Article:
PM Malcolm Turnbull has undermined his newly established inquiry into NT youth detention before it has even begun through an outrageously inappropriate appointment, writes Indigenous affairs editor Natalie Cromb.
THE Turnbull Government had nowhere to turn after the ABC’s Four Corners program aired footage demonstrating the degree of abuse experienced by children in Darwin’s Don Dale Youth Detention Centre in August 2014 and, accordingly, indicated he would be going down the path of a royal commission.
The prime minister called his Indigenous Affairs Minister Nigel Sculion on the day it aired to render the gratuitous “please explain”, but the minister indicated the matter hadn’t “piqued” his interest enough to watch the documentary at the time it aired on Monday nght. And following a predictably woeful response from the Northern Territory Government, there was little choice for Turnbull — he had to follow through with his promise to pursue a royal commission into the whole deplorable and disgusting affair.
Clearly, this was a begrudging decision if there ever was one, because, let’s face it, the Government is far from concerned with the human rights of Australia’s First Peoples. So, by setting up a “quick and dirty” royal commission, Turnbull found a way to get his clap on the back from White Australia, whilst simultaneously sending an undeniable message to Aboriginal Australia.
The clear message for Indigenous Australian came in the appointment of Brian Martin QC to head up the Commission.
And who is Brian Martin?
Well, according to white rightwing Australia, Martin is a distinguished former chief justice of the Northern Territory Supreme Court (2004 to 2010), as well a former Supreme Court judge in South Australia — one who became more widely known after presiding over the internationally known Falconio trial.
Ask Aboriginal Australia and the story will be very different, however.
This is because in 2010, Brian Martin presided over a trial now infamous in the Wild North, relating to five white youths viciously murdering an Aboriginal man in Alice Springs. Then, in the middle of the night, these young men took a car and decided to go joyriding around the dry Todd River bed. To go driving around at high speed as scores of Indigenous people lay sleeping.
This reckless endangerment of the innocent people was one thing. But when one man, Kwemetyaye Ryder, threw a bottle at their car in feeble retaliation they stopped. They got out and came over to him and then bashed him to the ground. Then, they repeatedly kicked him into unconsciousness. At last, as Kwemetyaye lay defenceless on the ground, one of the thugs delivered the cowardly final killing blow — a broken bottle to the back of the head.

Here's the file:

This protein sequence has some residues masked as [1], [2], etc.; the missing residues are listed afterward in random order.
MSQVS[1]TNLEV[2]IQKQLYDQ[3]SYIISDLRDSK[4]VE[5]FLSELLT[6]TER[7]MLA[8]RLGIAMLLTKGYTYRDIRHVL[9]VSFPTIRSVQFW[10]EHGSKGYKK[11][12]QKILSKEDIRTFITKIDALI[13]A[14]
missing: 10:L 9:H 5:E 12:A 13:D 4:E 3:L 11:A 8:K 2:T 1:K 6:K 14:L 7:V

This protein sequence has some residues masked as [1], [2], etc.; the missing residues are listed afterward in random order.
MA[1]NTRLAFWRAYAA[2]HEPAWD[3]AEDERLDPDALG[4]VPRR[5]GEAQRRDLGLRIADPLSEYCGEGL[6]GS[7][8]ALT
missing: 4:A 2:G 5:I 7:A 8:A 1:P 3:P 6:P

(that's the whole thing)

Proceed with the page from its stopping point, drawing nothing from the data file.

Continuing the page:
Despite the obscene and horrific nature of this crime, Northern Territory Supreme Court Justice Brian Martin QC described the youths as
“…. of otherwise good character.”
These murderous youths had their charges downgraded to manslaughter and then the judge, Turnbull’s appointment Brian Martin, considered their crime to be at the “lower end” of the scale of manslaughter, handing down sentences of between one and four years. A man was remorselessly murdered but, because he was Aboriginal, his life was worth just 12 months. And the rest not much more.
All because, in this country, you can be racist and hateful, and murderously violent, but still be considered of “good character” — just as long as your victims are black.
Appointing Brian Martin QC is Malcolm Turnbull’s way of sticking the knife in to Aboriginal Australia. He is perturbed at needing to deal with a national scandal, and inconvenienced by the need for a royal commission, but he wants to make sure that we all know how he feels about an impartial and thorough investigation. The Commission hasn’t even started, but the fix is already in.
Like all royal commissions concerning Aboriginal people, this one will run its course, White Australia will have its guilt assuaged and nothing – nothing at all – will change for Indigenous Australians.
That is not justice. It is tyranny.
Natalie Cromb is indigenous affairs editor and a proud Gamilaraay woman. You can follow Natalie on Twitter @NatalieCromb.
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